2. Anon: There aren't even $32.5k jobs for T14 grads. There are no jobs. That's why this interview doesn't bring anything new to the table that we already knew firsthand. This is a lost decade and there aren't enough jobs for our generation. The problem is that not only don't we have jobs like millions of other Americans, but we are considered overqualified for entry level work and we have so much debt that we can never pay back. THAT is the problem - the law school scam, the proliferation of schools with the ABA's blessing, charging hundreds of thousands of dollars for a useless degree, and their unwillingness to help their unemployed graduates find jobs and pay off their loans. It's disgusting, it's immoral, and it's criminal.

  3. I agree that these Georgetown graduates should be interviewed again in 3-5 years for their thoughts on the value of their degrees. HardKnocks, you are so right about being overqualified for entry-level work. I was turned down for every entry-level position I applied for when I decided to transition out of law, for that very reason. That's my biggest complaint about law schools. They tell you a law degree "opens a lot of doors," which is complete B.S. A law degree is only valuable if you want to practice law. If you do not want to practice law, it is a huge burden/scarlet letter that you will have to overcome on your job search. I became so desperate at one point that I thought of removing the J.D. from my resume. Then I realized it would do no good since I would then be left with a three-year gap in my resume from the years I practiced. I also agree with BIDER that the mainstream media will never cover the real story - that the law market is oversaturated with attorneys and a law degree is simply a bad investment, unless you have a rich uncle who doesn't care about throwing away $100K to finance it.

  4. I have nothing to add here, and I agree with all! Why do they frame the debate in terms of a $160k salary? It's not a question of whether you find a $160k salary -- it's whether you get a job. Can't the listeners apply that basic LSAT like analysis of looking for the assumptions? As far as this NPR segment goes, softball questions get softball answers. For a real radio show, listen to Nookular Don.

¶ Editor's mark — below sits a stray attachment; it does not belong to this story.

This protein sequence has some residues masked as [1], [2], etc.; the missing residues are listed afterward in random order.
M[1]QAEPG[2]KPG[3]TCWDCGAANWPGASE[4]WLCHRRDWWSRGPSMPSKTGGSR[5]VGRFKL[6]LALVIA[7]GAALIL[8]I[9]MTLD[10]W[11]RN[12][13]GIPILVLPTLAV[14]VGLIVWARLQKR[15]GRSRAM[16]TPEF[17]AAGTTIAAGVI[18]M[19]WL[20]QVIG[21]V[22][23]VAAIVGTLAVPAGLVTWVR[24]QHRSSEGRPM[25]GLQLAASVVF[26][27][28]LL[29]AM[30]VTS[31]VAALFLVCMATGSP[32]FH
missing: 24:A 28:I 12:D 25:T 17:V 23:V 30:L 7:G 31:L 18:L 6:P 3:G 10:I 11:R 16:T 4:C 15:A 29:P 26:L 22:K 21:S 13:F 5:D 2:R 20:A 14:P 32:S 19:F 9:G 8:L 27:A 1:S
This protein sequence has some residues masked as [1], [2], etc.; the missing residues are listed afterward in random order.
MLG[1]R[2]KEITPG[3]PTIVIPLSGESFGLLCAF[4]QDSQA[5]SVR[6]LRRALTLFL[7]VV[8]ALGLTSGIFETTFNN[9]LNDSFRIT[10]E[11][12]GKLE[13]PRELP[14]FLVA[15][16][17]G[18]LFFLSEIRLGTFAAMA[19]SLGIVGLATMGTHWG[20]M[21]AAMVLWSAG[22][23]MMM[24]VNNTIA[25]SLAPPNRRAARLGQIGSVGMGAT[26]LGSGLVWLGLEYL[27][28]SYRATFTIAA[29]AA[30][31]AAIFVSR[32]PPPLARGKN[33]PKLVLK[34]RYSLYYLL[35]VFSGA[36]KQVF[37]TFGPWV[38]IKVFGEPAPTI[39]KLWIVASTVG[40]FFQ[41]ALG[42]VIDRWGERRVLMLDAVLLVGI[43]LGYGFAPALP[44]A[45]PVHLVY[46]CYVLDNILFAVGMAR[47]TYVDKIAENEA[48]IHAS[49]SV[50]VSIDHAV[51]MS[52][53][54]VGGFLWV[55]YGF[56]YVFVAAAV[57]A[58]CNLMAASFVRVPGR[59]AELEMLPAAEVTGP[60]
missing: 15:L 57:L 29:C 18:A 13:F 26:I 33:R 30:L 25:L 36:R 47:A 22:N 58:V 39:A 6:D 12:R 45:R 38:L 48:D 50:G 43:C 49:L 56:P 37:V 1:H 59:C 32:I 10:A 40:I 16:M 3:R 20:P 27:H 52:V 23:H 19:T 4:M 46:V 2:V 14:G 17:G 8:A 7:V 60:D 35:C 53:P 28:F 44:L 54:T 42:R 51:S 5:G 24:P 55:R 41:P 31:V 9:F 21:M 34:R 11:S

5. The softball segment has a place in the media landscape. The segment was an interesting chat with some graduating students. For those not in law like me, it was easy to read between the lines of the students who did not want to sound greedy and ungrateful at not having $160k jobs -- but it was understood, they signed up for one thing and are finding the reality to be very different.

    Don't knock the segment too much -- just like most things in media, you'll see bias where you want to see it, or where the opinions aren't voiced strongly enough for your taste. And take comfort in knowing that non-law people likely came away from it generally in line with what you want them to know about law and university and the industry.

  6. I think the interesting thing about all this is that EVERYONE (outside of law school administrators and professors) can agree that there are less jobs for law grads and that the jobs that are left (if any) are less paying.

    Yeah so although EVERYONE agrees with this, for some reason NO ONE seems to think that law school tuition should DECLINE to correspond with the lack of employment opportunities.

    In other words, it's OK that the biglaw "business model no longer works" but it's also OK that the biglawschool business model STILL works? WTF?

    That's called being a f*cking sucker and this country was built on the backs of suckers.